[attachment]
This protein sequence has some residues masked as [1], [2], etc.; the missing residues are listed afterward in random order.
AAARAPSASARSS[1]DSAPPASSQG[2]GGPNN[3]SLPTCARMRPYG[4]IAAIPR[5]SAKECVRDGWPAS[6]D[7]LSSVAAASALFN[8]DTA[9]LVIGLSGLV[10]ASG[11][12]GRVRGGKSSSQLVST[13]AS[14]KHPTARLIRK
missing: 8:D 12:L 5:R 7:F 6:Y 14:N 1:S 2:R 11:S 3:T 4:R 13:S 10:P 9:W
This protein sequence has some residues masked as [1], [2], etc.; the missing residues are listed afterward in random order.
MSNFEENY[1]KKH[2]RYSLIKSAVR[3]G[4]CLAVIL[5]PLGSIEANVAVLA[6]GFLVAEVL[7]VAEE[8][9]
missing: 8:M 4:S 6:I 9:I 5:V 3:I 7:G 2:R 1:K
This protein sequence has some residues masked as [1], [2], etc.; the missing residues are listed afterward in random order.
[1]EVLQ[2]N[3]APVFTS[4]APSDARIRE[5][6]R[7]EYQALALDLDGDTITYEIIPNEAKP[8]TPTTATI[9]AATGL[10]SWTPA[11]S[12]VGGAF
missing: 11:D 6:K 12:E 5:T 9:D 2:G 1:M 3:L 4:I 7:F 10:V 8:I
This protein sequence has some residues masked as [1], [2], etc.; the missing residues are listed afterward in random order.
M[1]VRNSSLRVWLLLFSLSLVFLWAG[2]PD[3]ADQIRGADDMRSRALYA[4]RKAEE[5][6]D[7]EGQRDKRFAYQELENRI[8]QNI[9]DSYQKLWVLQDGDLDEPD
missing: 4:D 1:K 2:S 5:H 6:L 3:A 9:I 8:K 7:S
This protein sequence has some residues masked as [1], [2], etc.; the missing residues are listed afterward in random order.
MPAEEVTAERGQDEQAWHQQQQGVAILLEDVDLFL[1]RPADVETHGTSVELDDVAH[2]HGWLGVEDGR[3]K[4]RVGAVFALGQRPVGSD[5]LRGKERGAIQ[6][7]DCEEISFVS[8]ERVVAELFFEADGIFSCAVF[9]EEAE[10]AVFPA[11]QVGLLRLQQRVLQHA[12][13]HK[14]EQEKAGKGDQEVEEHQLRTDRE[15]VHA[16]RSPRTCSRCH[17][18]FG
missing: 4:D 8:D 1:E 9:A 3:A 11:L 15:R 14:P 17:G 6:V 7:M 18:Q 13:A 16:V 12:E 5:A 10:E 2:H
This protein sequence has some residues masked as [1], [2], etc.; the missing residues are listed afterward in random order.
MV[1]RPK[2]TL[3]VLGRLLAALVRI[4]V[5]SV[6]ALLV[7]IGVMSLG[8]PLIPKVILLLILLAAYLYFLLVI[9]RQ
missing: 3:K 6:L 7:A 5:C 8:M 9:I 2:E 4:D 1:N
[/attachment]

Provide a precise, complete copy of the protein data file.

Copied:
This protein sequence has some residues masked as [1], [2], etc.; the missing residues are listed afterward in random order.
AAARAPSASARSS[1]DSAPPASSQG[2]GGPNN[3]SLPTCARMRPYG[4]IAAIPR[5]SAKECVRDGWPAS[6]D[7]LSSVAAASALFN[8]DTA[9]LVIGLSGLV[10]ASG[11][12]GRVRGGKSSSQLVST[13]AS[14]KHPTARLIRK
missing: 8:D 12:L 5:R 7:F 6:Y 14:N 1:S 2:R 11:S 3:T 4:R 13:S 10:P 9:W
This protein sequence has some residues masked as [1], [2], etc.; the missing residues are listed afterward in random order.
MSNFEENY[1]KKH[2]RYSLIKSAVR[3]G[4]CLAVIL[5]PLGSIEANVAVLA[6]GFLVAEVL[7]VAEE[8][9]
missing: 8:M 4:S 6:I 9:I 5:V 3:I 7:G 2:R 1:K
This protein sequence has some residues masked as [1], [2], etc.; the missing residues are listed afterward in random order.
[1]EVLQ[2]N[3]APVFTS[4]APSDARIRE[5][6]R[7]EYQALALDLDGDTITYEIIPNEAKP[8]TPTTATI[9]AATGL[10]SWTPA[11]S[12]VGGAF
missing: 11:D 6:K 12:E 5:T 9:D 2:G 1:M 3:L 4:I 7:F 10:V 8:I
This protein sequence has some residues masked as [1], [2], etc.; the missing residues are listed afterward in random order.
M[1]VRNSSLRVWLLLFSLSLVFLWAG[2]PD[3]ADQIRGADDMRSRALYA[4]RKAEE[5][6]D[7]EGQRDKRFAYQELENRI[8]QNI[9]DSYQKLWVLQDGDLDEPD
missing: 4:D 1:K 2:S 5:H 6:L 3:A 9:I 8:K 7:S
This protein sequence has some residues masked as [1], [2], etc.; the missing residues are listed afterward in random order.
MPAEEVTAERGQDEQAWHQQQQGVAILLEDVDLFL[1]RPADVETHGTSVELDDVAH[2]HGWLGVEDGR[3]K[4]RVGAVFALGQRPVGSD[5]LRGKERGAIQ[6][7]DCEEISFVS[8]ERVVAELFFEADGIFSCAVF[9]EEAE[10]AVFPA[11]QVGLLRLQQRVLQHA[12][13]HK[14]EQEKAGKGDQEVEEHQLRTDRE[15]VHA[16]RSPRTCSRCH[17][18]FG
missing: 4:D 8:D 1:E 9:A 3:A 11:L 15:R 14:P 17:G 6:V 7:M 18:Q 13:A 16:V 12:E 5:A 10:E 2:H
This protein sequence has some residues masked as [1], [2], etc.; the missing residues are listed afterward in random order.
MV[1]RPK[2]TL[3]VLGRLLAALVRI[4]V[5]SV[6]ALLV[7]IGVMSLG[8]PLIPKVILLLILLAAYLYFLLVI[9]RQ
missing: 3:K 6:L 7:A 5:C 8:M 9:I 2:E 4:D 1:N